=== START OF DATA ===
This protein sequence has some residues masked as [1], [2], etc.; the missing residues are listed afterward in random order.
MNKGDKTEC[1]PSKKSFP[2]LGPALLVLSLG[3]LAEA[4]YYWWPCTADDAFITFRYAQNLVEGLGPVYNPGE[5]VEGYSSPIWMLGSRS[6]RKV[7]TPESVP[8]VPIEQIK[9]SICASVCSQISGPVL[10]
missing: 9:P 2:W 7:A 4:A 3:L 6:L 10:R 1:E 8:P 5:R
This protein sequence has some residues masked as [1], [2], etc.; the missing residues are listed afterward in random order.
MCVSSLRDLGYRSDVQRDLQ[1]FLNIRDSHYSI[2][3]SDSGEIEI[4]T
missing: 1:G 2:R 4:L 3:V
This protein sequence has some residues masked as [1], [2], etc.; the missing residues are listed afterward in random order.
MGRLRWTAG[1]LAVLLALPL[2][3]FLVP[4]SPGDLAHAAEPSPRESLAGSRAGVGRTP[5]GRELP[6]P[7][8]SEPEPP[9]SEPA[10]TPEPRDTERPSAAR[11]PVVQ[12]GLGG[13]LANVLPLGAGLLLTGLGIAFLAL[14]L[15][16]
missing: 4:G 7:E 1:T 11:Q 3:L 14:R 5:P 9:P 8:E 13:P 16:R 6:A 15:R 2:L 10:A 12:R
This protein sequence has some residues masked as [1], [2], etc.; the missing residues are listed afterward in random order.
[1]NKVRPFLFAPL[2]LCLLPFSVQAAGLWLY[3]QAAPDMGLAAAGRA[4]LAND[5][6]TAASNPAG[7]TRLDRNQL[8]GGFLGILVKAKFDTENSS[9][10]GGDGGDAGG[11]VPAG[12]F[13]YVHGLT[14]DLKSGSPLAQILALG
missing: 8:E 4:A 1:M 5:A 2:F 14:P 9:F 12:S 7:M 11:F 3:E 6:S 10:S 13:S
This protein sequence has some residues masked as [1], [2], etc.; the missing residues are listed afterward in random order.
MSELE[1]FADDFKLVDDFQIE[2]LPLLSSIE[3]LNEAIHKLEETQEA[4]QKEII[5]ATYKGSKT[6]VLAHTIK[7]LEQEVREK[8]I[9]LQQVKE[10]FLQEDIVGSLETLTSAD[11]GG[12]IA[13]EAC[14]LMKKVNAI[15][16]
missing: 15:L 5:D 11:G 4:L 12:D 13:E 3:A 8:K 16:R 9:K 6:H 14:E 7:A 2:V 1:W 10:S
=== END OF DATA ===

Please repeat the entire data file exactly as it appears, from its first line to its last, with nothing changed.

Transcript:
This protein sequence has some residues masked as [1], [2], etc.; the missing residues are listed afterward in random order.
MNKGDKTEC[1]PSKKSFP[2]LGPALLVLSLG[3]LAEA[4]YYWWPCTADDAFITFRYAQNLVEGLGPVYNPGE[5]VEGYSSPIWMLGSRS[6]RKV[7]TPESVP[8]VPIEQIK[9]SICASVCSQISGPVL[10]
missing: 9:P 2:W 7:A 4:A 3:L 6:L 10:R 1:E 8:P 5:R
This protein sequence has some residues masked as [1], [2], etc.; the missing residues are listed afterward in random order.
MCVSSLRDLGYRSDVQRDLQ[1]FLNIRDSHYSI[2][3]SDSGEIEI[4]T
missing: 1:G 2:R 4:L 3:V
This protein sequence has some residues masked as [1], [2], etc.; the missing residues are listed afterward in random order.
MGRLRWTAG[1]LAVLLALPL[2][3]FLVP[4]SPGDLAHAAEPSPRESLAGSRAGVGRTP[5]GRELP[6]P[7][8]SEPEPP[9]SEPA[10]TPEPRDTERPSAAR[11]PVVQ[12]GLGG[13]LANVLPLGAGLLLTGLGIAFLAL[14]L[15][16]
missing: 4:G 7:E 1:T 11:Q 3:L 14:R 5:P 9:P 8:E 13:P 16:R 6:A 15:R 2:L 10:A 12:R
This protein sequence has some residues masked as [1], [2], etc.; the missing residues are listed afterward in random order.
[1]NKVRPFLFAPL[2]LCLLPFSVQAAGLWLY[3]QAAPDMGLAAAGRA[4]LAND[5][6]TAASNPAG[7]TRLDRNQL[8]GGFLGILVKAKFDTENSS[9][10]GGDGGDAGG[11]VPAG[12]F[13]YVHGLT[14]DLKSGSPLAQILALG
missing: 8:E 4:A 1:M 5:A 2:F 14:P 9:F 12:S 7:M 11:F 3:E 6:S 10:S 13:S
This protein sequence has some residues masked as [1], [2], etc.; the missing residues are listed afterward in random order.
MSELE[1]FADDFKLVDDFQIE[2]LPLLSSIE[3]LNEAIHKLEETQEA[4]QKEII[5]ATYKGSKT[6]VLAHTIK[7]LEQEVREK[8]I[9]LQQVKE[10]FLQEDIVGSLETLTSAD[11]GG[12]IA[13]EAC[14]LMKKVNAI[15][16]
missing: 15:L 5:D 11:G 4:L 12:D 13:E 3:A 8:K 16:R 9:K 6:H 14:E 7:A 2:V 1:W 10:S